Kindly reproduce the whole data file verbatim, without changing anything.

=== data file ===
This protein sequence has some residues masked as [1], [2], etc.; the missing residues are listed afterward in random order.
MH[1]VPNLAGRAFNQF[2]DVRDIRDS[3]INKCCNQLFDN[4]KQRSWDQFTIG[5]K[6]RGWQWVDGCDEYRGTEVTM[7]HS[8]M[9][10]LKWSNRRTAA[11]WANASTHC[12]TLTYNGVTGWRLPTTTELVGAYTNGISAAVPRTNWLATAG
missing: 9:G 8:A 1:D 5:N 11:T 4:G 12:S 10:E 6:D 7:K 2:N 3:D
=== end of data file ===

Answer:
This protein sequence has some residues masked as [1], [2], etc.; the missing residues are listed afterward in random order.
MH[1]VPNLAGRAFNQF[2]DVRDIRDS[3]INKCCNQLFDN[4]KQRSWDQFTIG[5]K[6]RGWQWVDGCDEYRGTEVTM[7]HS[8]M[9][10]LKWSNRRTAA[11]WANASTHC[12]TLTYNGVTGWRLPTTTELVGAYTNGISAAVPRTNWLATAG
missing: 9:G 8:A 1:D 5:N 11:T 4:G 12:S 10:E 6:D 7:K 2:N 3:D